Pope Francis set to visit war memorial of ‘Redipuglia’
(Vatican Radio) On the morning of Saturday 13th of September Pope Francis will make a penitential pilgrimage to the north eastern Italian War Memorial of ‘Redipuglia’, also known at the Memorial of the 100,000. He goes there to pay tribute to all those who fell on the battlefield during the First World War and indeed, as he himself, specified to the fallen of all wars past and present.
A pilgrimage which begins with a visit to the nearby Austro-Hungarian cemetery in Fogliano where Pope Francis will pray and lay a wreath as a tribute to the fallen before celebrating Holy Mass at the War Memorial in the presence of civil and religious authorities. Following Mass he will give all the military chaplains and bishops present a lamp to take back with them to their diocese in remembrance of the fallen.
Listen to Veronica Scarisbrick’s report:
This visit marks a century since the beginning of this Great War, triggered on June 28, 1914 by the assassination of the heir to the throne of the Austro- Hungarian Empire, Archduke Franz Ferdinand in Sarajevo. Although the first shots of this conflict were fired a month later on July 28.
The pope of the time was Saint Pius X who was to die on August 20 of this same year, they say of a broken heart because of the senseless slaughter of this war. He was succeeded by Benedict XV, a former Vatican diplomat who found himself leading the Catholic Church at a crucial time in its history.
Pope Francis visits an area of Italy where there was heavy fighting and where the memory of this Great War lies thick on the ground and in people’s hearts and minds.
For the record Italy sided with the Allied Forces in 1915, that’s to say with Britain, France and Russia and for three years fought the Austro-Hungarians on its Alpine borders. The conflict became known as ‘La Guerra Bianca’ or ‘White War’. Austria – Hungary had sided with Germany during this war.
‘Redipuglia’ is in the Province of Gorizia and lies south of the border with modern day Slovenia. At the time of the Great War it was the eastern tip of the Italian War front and it was here along the ‘Isonzo’ River that some of the bloodiest battles took place. Famously Austrian forces, reinforced by German troops, routed the Italians at the Battle of ‘Caporetto’ in the autumn of 1917, advancing more than 80 miles. However during the final two weeks of the war, the Italians counter-attacked with the help of British and French troops at the Battle of ‘Vittorio Veneto’. A victory of the Allied Forces which would lead to the Armistice of November 1918.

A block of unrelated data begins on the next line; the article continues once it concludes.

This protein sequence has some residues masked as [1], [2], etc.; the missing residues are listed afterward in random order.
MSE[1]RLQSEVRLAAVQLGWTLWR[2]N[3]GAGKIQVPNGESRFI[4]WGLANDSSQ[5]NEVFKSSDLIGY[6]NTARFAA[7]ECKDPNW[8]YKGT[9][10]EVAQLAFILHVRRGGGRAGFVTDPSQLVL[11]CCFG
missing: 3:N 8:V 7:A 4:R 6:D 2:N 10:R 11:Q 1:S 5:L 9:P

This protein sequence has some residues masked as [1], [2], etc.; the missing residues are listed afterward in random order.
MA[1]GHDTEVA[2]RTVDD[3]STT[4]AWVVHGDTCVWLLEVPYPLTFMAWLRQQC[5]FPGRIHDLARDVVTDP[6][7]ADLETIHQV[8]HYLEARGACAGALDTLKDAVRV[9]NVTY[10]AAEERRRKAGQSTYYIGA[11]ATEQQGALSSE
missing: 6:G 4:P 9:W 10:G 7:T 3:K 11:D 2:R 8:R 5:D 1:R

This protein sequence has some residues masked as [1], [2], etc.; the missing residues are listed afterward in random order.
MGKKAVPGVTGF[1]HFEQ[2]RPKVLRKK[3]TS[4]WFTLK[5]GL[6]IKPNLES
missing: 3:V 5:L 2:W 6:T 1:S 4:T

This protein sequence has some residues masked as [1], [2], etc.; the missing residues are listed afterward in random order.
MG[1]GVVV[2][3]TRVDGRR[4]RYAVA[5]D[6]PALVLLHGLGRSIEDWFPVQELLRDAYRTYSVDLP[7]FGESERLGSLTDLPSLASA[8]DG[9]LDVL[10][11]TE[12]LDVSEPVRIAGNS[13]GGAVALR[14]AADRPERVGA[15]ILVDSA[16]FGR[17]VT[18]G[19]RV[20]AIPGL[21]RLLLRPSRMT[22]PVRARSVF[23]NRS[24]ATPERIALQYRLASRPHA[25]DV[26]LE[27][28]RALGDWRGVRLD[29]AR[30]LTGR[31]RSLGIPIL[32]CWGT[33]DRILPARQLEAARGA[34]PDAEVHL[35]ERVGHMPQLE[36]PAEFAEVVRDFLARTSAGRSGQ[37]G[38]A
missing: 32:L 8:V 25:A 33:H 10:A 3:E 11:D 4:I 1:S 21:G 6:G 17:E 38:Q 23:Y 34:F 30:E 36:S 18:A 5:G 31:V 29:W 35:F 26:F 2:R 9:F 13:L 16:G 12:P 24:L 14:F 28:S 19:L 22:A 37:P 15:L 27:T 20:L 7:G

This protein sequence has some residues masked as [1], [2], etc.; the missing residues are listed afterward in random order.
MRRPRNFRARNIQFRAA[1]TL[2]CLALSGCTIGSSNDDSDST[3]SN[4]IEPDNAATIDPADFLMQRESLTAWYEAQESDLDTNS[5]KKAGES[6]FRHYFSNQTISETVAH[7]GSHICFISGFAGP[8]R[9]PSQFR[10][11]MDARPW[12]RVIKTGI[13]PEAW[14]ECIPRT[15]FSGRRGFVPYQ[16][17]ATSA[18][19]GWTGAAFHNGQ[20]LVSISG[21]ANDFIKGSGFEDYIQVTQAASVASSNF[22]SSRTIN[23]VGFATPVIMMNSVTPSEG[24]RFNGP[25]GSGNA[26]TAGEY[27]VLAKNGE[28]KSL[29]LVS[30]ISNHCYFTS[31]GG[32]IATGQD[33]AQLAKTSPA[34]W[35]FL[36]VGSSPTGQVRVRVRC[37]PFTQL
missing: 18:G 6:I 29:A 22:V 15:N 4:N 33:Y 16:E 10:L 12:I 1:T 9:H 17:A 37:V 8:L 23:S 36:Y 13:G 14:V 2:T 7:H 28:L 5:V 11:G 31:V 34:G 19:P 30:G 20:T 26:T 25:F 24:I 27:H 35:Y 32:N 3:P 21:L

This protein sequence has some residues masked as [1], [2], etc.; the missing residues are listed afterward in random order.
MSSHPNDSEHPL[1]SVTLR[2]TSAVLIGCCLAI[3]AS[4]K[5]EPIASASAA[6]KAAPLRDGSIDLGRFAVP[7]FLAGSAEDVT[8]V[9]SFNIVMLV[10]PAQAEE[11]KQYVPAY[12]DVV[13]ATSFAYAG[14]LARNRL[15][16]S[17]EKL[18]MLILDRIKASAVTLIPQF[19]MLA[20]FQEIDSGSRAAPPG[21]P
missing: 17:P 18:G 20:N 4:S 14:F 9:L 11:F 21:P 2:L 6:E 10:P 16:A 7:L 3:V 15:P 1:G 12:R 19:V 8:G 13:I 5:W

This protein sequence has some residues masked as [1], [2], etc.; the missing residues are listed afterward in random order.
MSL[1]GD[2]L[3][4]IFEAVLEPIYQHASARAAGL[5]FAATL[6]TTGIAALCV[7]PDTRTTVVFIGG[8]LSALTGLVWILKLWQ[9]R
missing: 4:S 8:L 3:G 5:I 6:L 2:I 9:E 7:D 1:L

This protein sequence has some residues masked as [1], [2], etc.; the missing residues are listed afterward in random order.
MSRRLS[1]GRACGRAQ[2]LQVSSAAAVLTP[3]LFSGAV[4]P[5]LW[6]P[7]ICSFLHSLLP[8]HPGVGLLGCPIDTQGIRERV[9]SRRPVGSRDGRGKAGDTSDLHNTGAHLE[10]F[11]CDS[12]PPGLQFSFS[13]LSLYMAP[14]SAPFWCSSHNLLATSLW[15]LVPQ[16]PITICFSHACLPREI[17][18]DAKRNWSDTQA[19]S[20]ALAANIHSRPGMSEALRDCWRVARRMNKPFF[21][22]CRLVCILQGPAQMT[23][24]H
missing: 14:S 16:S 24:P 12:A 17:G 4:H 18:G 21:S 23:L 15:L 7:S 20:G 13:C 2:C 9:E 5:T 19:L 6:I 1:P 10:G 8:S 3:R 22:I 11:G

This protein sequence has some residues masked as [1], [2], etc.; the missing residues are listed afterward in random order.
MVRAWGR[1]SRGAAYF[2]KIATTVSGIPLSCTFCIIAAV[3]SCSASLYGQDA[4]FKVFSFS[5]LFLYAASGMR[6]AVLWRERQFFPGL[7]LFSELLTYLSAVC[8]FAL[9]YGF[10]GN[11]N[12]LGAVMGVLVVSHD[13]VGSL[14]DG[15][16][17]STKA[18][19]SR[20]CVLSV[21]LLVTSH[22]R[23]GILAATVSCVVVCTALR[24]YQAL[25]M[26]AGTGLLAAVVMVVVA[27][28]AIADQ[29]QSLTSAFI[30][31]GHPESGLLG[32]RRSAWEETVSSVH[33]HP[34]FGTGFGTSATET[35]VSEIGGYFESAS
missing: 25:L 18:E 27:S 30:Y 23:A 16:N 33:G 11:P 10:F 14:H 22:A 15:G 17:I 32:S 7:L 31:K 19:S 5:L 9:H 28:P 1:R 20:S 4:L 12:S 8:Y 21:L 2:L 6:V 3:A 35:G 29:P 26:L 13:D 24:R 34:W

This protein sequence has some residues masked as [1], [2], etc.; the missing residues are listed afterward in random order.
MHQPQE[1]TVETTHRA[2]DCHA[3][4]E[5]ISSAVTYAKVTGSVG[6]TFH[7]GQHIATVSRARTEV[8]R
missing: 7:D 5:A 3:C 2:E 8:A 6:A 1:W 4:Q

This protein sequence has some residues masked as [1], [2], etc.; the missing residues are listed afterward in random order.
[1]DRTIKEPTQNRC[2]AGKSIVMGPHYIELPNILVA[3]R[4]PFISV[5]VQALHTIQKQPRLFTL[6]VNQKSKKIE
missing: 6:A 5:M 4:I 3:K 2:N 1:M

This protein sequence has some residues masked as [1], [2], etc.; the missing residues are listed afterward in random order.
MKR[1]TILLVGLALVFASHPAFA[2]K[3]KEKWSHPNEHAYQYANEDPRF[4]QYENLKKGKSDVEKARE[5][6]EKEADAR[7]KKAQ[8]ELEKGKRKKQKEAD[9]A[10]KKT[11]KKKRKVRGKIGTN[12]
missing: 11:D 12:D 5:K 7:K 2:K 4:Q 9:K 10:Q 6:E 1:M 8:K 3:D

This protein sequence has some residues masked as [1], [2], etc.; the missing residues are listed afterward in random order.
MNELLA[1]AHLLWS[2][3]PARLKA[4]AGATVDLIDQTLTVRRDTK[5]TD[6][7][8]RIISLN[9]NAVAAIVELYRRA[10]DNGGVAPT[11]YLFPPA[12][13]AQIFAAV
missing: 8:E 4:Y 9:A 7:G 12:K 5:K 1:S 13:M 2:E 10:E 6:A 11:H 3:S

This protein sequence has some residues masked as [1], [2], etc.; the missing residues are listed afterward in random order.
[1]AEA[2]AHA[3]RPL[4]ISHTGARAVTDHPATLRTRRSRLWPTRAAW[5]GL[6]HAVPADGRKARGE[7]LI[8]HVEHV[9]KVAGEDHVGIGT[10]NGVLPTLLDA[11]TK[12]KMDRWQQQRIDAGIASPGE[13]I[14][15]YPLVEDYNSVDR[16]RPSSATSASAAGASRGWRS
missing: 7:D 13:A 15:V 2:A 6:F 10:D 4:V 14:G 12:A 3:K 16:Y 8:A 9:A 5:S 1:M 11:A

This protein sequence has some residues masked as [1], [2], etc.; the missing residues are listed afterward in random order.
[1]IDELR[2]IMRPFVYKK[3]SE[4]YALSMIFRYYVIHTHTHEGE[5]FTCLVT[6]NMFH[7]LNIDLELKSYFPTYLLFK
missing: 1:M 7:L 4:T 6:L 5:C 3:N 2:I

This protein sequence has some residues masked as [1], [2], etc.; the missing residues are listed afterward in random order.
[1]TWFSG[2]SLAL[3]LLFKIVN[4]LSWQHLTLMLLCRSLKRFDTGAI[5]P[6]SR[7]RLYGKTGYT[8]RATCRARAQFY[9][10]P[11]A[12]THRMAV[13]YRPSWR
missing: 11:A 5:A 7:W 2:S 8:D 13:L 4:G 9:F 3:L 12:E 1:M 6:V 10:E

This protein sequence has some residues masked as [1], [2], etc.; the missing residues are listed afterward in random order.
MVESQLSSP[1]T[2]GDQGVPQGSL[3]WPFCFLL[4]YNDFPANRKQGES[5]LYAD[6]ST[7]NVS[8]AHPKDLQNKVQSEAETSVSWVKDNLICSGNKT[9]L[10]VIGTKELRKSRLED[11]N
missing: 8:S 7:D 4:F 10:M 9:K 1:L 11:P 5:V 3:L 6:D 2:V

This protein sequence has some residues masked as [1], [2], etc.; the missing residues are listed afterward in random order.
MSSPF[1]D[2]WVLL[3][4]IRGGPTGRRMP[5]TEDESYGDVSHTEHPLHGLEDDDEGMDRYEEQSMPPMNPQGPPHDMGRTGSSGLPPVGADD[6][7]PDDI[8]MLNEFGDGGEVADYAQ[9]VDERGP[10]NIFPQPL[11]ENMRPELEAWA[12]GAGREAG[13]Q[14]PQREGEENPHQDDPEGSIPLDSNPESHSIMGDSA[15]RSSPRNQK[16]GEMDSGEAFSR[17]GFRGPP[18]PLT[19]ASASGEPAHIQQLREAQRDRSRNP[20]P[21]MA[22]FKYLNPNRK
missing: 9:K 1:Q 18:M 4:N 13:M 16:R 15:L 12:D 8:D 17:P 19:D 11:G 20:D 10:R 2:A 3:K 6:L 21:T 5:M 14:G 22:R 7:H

For Pope Francis the Great War in northern Italy is part and parcel of his family history. For as this son of Italian immigrants to Argentina mentioned on June 6 while speaking to one of the Italian Police Forces, the ‘Carabinieri’, he vividly remembers the painful stories relating to World War I recounted to him by his paternal grandfather Giovanni Carlo Bergoglio who fought in this war, a decade before immigrating to the New World.
Pope Francis goes to ‘Redipuglia’ in the footsteps of Saint John Paul II who paid tribute to the fallen here on May 3, 1992 and called here for peace in the world.
Commissioned during the fascist era, its lay- out is striking with its giant staircase leading uphill towards three great bronze crosses on the horizon of ‘Monte Sei Busi’. If you’ve ever visited you cannot have failed to be struck by the deafening silence which blends into the whiteness and immensity of the steps which have the words ‘Presente ‘ engraved on them as a sort of roll- call of the fallen.
Right at the heart of the first row of steps lie the human remains of the only woman in the entire memorial: a nurse by the name of Margherita Kaiser Parodi Orlando whereas at the top of the staircase lie two great tombs covered with bronze plaques where the remains of over 60.000 unknown soldiers lie.
Before reaching the top of the hill there are sculptures representing the Way of the Cross and a Chapel known as ‘ The Deposition’, on which the three bronze Crosses stand in memory of Mount Golgotha.
Interestingly however, while the perception you get of this great white staircase follows an upwards movement, so towards heaven, in the minds of the architect Giovanni Greppi and of the sculptor Giannino Castiglioni the staircase was intended to follow an opposite movement, symbolic of an army descending from heaven.
At the foot of this flight of stairs, there stand some rather majestic looking granite tombs where the remains of the five Generals who led the soldiers into this war are housed, with as centrepiece the remains of the Commander in Chief of the Third Army, the Duke of Aosta, Emmanuele Filiberto.